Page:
People with some types of blindness have difficulty adapting to sudden changes in light levels. In some cases, it may take a few hours for a person with blindness to adjust to a dramatic change in lighting. For this reason, the level of illumination provided by emergency lights should ideally match the usual light levels in the building.
Emergency lighting is meant to be a temporary light source and is not intended to illuminate entire areas. However, where emergency lighting is essential to provide a visual cue leading towards an exit or area of safe refuge, then the normal illumination levels for that space should be maintained during an emergency situation.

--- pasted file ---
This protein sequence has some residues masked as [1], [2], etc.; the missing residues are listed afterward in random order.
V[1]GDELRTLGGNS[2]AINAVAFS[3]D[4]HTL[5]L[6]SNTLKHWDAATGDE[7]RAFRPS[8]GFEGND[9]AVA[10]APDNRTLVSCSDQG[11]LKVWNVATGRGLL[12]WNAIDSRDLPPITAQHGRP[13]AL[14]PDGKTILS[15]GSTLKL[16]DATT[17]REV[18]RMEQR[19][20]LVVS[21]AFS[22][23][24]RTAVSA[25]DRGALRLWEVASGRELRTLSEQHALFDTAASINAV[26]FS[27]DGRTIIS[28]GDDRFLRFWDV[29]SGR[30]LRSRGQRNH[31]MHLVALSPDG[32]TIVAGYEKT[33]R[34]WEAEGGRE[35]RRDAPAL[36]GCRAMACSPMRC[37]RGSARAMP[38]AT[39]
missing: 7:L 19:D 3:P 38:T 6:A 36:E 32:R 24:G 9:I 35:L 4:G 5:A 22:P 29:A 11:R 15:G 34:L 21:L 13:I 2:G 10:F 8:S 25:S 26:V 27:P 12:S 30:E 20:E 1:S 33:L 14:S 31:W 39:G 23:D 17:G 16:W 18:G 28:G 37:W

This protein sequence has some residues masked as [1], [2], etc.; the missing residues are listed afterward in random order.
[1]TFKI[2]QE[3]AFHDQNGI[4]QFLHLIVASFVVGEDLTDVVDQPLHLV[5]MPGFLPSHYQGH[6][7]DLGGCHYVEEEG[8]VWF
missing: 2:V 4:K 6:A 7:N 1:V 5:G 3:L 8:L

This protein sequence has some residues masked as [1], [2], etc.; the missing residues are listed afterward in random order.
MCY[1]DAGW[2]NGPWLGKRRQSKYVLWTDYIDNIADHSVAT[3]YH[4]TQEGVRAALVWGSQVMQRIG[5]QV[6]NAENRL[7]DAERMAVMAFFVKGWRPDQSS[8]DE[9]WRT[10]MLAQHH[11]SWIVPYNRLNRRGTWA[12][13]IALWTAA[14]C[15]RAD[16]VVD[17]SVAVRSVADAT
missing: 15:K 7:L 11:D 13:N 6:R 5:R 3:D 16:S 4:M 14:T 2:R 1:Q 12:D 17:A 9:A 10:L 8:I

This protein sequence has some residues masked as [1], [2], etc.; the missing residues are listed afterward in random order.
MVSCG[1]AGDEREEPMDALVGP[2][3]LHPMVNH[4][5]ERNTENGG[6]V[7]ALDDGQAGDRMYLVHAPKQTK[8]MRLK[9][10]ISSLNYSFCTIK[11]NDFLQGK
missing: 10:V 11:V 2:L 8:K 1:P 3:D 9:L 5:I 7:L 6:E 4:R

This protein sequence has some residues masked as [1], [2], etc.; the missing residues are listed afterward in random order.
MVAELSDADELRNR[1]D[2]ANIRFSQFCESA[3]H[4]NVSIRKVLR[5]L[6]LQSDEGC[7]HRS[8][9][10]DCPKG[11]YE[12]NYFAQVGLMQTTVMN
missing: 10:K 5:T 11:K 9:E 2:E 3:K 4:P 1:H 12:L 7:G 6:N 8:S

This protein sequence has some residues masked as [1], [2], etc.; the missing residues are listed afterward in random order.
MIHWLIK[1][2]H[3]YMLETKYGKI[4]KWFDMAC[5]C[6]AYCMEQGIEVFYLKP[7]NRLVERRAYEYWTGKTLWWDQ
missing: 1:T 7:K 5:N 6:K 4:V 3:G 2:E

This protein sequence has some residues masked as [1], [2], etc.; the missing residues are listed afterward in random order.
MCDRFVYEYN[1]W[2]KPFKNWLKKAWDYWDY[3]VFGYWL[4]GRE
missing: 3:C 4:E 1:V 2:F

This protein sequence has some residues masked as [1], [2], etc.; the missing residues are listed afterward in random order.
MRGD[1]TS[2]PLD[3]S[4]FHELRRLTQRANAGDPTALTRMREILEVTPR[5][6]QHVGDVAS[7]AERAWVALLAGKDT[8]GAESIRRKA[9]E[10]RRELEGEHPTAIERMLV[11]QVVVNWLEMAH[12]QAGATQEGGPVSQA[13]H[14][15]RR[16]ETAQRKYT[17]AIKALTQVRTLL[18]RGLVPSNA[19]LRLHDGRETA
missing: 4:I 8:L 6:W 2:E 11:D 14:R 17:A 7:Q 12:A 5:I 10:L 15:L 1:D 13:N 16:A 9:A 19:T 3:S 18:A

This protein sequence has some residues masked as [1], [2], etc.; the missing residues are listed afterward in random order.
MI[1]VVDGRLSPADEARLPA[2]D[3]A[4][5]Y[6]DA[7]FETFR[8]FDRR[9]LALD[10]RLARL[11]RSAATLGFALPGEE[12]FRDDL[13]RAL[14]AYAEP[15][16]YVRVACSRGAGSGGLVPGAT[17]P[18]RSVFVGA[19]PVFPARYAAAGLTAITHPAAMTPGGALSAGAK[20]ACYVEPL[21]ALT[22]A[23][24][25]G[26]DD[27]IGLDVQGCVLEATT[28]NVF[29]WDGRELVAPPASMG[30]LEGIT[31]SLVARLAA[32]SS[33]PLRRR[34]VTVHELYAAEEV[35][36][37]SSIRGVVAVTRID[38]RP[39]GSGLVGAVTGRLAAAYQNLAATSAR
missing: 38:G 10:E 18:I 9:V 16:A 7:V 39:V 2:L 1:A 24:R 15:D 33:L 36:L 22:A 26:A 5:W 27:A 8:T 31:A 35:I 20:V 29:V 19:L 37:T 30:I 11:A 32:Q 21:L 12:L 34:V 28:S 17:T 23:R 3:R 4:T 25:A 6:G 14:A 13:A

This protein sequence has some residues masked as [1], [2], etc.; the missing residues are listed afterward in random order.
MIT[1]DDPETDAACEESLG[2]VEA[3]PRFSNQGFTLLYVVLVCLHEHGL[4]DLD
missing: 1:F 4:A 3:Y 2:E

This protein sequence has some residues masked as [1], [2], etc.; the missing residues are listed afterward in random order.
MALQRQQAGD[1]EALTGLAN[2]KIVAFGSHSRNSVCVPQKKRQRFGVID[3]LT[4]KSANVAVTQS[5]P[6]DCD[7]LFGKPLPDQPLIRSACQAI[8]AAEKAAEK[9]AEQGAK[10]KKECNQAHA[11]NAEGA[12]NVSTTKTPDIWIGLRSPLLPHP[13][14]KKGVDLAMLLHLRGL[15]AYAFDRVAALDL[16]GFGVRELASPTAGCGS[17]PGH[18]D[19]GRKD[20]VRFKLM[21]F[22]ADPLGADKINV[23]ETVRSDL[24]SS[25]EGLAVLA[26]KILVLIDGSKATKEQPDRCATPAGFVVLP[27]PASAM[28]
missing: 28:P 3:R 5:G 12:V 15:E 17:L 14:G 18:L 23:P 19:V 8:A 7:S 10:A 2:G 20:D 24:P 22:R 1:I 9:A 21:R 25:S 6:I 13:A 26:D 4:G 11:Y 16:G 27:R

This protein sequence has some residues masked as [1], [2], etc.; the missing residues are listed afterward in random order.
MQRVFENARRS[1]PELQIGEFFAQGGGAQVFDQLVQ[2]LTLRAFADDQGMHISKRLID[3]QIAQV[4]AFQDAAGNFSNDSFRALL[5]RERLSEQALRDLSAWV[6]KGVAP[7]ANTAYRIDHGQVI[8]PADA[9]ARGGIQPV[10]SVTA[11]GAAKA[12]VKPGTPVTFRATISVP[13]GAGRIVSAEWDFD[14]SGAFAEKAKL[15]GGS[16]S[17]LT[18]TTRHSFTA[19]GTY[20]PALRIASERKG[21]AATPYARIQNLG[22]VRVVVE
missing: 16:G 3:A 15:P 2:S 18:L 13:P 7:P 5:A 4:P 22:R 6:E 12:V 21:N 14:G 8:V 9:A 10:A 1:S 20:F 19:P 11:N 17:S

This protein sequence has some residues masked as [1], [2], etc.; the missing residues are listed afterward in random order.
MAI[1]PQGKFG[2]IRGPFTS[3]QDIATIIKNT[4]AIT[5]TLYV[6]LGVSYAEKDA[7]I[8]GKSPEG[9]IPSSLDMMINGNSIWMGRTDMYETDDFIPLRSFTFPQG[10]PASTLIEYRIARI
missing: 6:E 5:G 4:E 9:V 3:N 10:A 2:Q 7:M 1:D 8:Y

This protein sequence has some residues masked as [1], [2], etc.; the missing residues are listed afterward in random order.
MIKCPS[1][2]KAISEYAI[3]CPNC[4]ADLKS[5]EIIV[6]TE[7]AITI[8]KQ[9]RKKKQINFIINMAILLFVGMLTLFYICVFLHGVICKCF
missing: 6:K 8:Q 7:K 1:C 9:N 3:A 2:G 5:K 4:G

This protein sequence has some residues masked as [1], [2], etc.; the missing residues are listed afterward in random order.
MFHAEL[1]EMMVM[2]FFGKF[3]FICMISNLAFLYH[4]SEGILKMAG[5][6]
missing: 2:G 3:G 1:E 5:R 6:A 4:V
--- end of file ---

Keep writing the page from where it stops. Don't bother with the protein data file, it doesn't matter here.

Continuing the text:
An added benefit to providing a level of emergency lighting that exceeds the minimum building code requirement of 10 lux (average at floor or tread level) is that it has the potential to increase visibility in smoke-filled areas.
Avoid directing light towards the direction of travel. Glare or light directed at pedestrians can cause problems for some people impacted by blindness.
Use photo-luminescent strips along baseboards and stairs to lead people to emergency exits. This lighting is also recommended to highlight features such as door frames and telephones in areas of safe refuge.